Tag Archives: Media News Digest

Media News Digest: Pulitzer winners, BNN radio in Vancouver, farewell Carl Kasell

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Media News Digest: CTV Vancouver anchors fired, La Gatineau paper shuts down, Monique Lacombe leaves CBC

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Media News Digest: CBC’s new CEO, Workopolis sold, Michèle Ouimet’s final column

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Media News Digest: CAJ awards, Quebec budget goodies, details of the sale of Comedy Gold

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Media News Digest: NNA noms, Attraction selling radio stations, feds probe Postmedia-Torstar conspiracy

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Media News Digest: Journalist arrested for email, GameTV sold again, Competition Bureau raids Postmedia and Torstar

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Media News Digest: Disappointing budget, Radio-Canada affiliate shuts down, Bad Blood gets Season 2

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Media News Digest: English on Télé-Québec, Le Soleil stops printing Sundays, CBC poaches Vassy Kapelos

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At the CRTC

  • Télé-Québec’s CRTC licence is up for renewal, and among the interventions was one from the English Language Arts Network, which Vincent Brousseau-Pouliot found, writing a story about its demand that English be more represented in TQ’s programming, and even a 10% English quota imposed. Specifically, ELAN is asking the CRTC to:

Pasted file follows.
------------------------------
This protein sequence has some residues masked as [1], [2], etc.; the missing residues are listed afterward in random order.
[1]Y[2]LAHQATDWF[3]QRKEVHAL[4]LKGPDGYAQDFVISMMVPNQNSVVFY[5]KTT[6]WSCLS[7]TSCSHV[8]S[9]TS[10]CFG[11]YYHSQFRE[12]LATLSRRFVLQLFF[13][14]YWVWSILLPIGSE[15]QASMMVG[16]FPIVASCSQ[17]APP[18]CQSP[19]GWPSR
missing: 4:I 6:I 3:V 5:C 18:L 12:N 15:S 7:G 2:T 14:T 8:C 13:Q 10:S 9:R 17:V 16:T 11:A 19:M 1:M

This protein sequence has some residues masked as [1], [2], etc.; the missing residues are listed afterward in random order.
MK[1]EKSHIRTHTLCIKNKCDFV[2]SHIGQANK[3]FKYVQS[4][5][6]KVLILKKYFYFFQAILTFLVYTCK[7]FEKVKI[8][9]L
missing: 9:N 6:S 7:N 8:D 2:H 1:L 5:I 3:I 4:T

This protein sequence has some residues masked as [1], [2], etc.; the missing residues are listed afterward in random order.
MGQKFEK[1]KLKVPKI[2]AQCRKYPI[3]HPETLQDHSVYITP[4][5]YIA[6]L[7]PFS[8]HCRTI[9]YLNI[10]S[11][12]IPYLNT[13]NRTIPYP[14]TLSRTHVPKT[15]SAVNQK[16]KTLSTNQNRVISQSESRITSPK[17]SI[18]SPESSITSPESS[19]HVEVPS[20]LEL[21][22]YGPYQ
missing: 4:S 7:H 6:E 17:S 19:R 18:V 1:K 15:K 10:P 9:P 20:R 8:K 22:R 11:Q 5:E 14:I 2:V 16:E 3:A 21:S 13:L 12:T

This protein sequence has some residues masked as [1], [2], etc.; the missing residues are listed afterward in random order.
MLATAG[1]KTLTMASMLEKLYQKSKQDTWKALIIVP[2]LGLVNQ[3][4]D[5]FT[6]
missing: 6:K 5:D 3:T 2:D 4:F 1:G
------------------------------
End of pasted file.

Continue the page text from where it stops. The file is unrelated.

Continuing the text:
• Require TQ to develop and publish a policy to reflect the full diversity of Quebec society,
    • Require TQ to develop and publish an action plan for creation of content that fulfils its diversity policy and a promotion policy to encourage viewership from members of Quebec society who have not traditionally felt reflected, 
    • Require TQ to track the language of its viewers so that it knows which language groups are watching which programs,
    • Create a consultative committee that includes the diversity of Quebec society, which will advise the board of directors on issues concerning the broadcasters diversity of programming throughout the license period.
    • Place ads in English-language media when pertinent programming for the English- speaking minority is scheduled and when new programs are being developed,
    • Create an on-line playlist of Anglo-Que?be?cois reflective content (following the NFB’s example),